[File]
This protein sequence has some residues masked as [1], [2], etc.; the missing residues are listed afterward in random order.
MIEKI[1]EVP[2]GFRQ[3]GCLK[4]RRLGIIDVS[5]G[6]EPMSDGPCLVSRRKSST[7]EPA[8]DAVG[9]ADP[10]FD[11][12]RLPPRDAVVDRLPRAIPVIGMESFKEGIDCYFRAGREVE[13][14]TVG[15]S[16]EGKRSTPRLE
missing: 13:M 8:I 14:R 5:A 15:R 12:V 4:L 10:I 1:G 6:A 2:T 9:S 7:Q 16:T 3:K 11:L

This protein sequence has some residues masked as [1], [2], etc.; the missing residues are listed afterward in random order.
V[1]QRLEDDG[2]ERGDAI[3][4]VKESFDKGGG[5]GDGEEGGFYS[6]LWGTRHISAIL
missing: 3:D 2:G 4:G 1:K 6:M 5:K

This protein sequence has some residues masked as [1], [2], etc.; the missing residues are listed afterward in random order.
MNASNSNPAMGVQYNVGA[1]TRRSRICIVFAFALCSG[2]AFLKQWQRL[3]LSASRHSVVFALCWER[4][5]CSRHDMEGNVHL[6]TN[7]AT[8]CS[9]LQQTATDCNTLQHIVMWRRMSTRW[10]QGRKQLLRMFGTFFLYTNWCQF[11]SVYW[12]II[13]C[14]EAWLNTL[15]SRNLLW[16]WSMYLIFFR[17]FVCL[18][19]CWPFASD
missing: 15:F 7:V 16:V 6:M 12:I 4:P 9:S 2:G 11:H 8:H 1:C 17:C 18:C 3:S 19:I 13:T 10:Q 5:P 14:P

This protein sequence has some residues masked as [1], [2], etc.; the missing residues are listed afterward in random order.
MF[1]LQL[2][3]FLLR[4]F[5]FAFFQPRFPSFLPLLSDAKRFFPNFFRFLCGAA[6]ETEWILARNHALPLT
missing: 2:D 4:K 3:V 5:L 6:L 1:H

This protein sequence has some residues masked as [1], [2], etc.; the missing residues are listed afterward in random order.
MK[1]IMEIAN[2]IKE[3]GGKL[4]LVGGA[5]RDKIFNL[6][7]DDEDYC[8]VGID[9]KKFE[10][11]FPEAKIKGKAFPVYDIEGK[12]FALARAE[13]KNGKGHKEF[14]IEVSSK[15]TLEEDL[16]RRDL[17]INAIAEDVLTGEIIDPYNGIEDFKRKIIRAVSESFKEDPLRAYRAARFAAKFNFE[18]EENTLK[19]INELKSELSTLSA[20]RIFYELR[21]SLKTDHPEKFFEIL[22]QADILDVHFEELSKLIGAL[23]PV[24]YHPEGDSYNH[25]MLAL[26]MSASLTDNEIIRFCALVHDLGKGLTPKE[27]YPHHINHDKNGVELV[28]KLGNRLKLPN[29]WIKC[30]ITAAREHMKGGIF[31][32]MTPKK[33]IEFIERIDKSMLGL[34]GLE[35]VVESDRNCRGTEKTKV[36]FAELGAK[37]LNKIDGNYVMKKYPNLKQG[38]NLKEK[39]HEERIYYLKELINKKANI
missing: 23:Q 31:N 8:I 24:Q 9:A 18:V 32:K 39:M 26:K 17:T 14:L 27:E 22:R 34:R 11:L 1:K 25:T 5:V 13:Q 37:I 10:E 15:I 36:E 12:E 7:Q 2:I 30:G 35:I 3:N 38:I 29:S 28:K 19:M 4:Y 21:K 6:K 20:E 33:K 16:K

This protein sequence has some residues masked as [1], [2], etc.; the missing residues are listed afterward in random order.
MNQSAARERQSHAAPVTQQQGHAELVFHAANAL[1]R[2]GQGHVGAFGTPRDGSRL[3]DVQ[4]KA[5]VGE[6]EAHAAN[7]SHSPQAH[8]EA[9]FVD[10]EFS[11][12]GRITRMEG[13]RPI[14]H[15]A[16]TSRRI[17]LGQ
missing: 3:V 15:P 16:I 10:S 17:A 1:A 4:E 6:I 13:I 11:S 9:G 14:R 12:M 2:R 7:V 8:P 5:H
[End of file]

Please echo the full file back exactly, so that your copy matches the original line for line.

This protein sequence has some residues masked as [1], [2], etc.; the missing residues are listed afterward in random order.
MIEKI[1]EVP[2]GFRQ[3]GCLK[4]RRLGIIDVS[5]G[6]EPMSDGPCLVSRRKSST[7]EPA[8]DAVG[9]ADP[10]FD[11][12]RLPPRDAVVDRLPRAIPVIGMESFKEGIDCYFRAGREVE[13][14]TVG[15]S[16]EGKRSTPRLE
missing: 13:M 8:I 14:R 5:A 15:R 12:V 4:L 10:I 1:G 6:A 2:T 9:S 7:Q 16:T 3:K 11:L

This protein sequence has some residues masked as [1], [2], etc.; the missing residues are listed afterward in random order.
V[1]QRLEDDG[2]ERGDAI[3][4]VKESFDKGGG[5]GDGEEGGFYS[6]LWGTRHISAIL
missing: 3:D 2:G 4:G 1:K 6:M 5:K

This protein sequence has some residues masked as [1], [2], etc.; the missing residues are listed afterward in random order.
MNASNSNPAMGVQYNVGA[1]TRRSRICIVFAFALCSG[2]AFLKQWQRL[3]LSASRHSVVFALCWER[4][5]CSRHDMEGNVHL[6]TN[7]AT[8]CS[9]LQQTATDCNTLQHIVMWRRMSTRW[10]QGRKQLLRMFGTFFLYTNWCQF[11]SVYW[12]II[13]C[14]EAWLNTL[15]SRNLLW[16]WSMYLIFFR[17]FVCL[18][19]CWPFASD
missing: 15:F 7:V 16:V 6:M 12:I 4:P 9:S 2:G 11:H 8:H 1:C 17:C 18:C 3:S 19:I 13:T 10:Q 5:P 14:P

This protein sequence has some residues masked as [1], [2], etc.; the missing residues are listed afterward in random order.
MF[1]LQL[2][3]FLLR[4]F[5]FAFFQPRFPSFLPLLSDAKRFFPNFFRFLCGAA[6]ETEWILARNHALPLT
missing: 2:D 4:K 3:V 5:L 6:L 1:H

This protein sequence has some residues masked as [1], [2], etc.; the missing residues are listed afterward in random order.
MK[1]IMEIAN[2]IKE[3]GGKL[4]LVGGA[5]RDKIFNL[6][7]DDEDYC[8]VGID[9]KKFE[10][11]FPEAKIKGKAFPVYDIEGK[12]FALARAE[13]KNGKGHKEF[14]IEVSSK[15]TLEEDL[16]RRDL[17]INAIAEDVLTGEIIDPYNGIEDFKRKIIRAVSESFKEDPLRAYRAARFAAKFNFE[18]EENTLK[19]INELKSELSTLSA[20]RIFYELR[21]SLKTDHPEKFFEIL[22]QADILDVHFEELSKLIGAL[23]PV[24]YHPEGDSYNH[25]MLAL[26]MSASLTDNEIIRFCALVHDLGKGLTPKE[27]YPHHINHDKNGVELV[28]KLGNRLKLPN[29]WIKC[30]ITAAREHMKGGIF[31][32]MTPKK[33]IEFIERIDKSMLGL[34]GLE[35]VVESDRNCRGTEKTKV[36]FAELGAK[37]LNKIDGNYVMKKYPNLKQG[38]NLKEK[39]HEERIYYLKELINKKANI
missing: 23:Q 31:N 8:I 24:Q 9:A 18:V 32:K 39:M 26:K 17:T 14:L 27:E 22:R 34:R 11:L 1:K 25:T 5:V 13:Q 37:I 10:E 15:I 36:E 12:E 7:Q 2:I 30:G 35:I 3:N 38:I 29:S 28:K 19:M 4:Y 21:K 6:K 20:E 33:K 16:K

This protein sequence has some residues masked as [1], [2], etc.; the missing residues are listed afterward in random order.
MNQSAARERQSHAAPVTQQQGHAELVFHAANAL[1]R[2]GQGHVGAFGTPRDGSRL[3]DVQ[4]KA[5]VGE[6]EAHAAN[7]SHSPQAH[8]EA[9]FVD[10]EFS[11][12]GRITRMEG[13]RPI[14]H[15]A[16]TSRRI[17]LGQ
missing: 3:V 15:P 16:I 10:S 17:A 1:A 4:E 6:I 13:I 11:S 9:G 14:R 12:M 2:R 7:V 8:P 5:H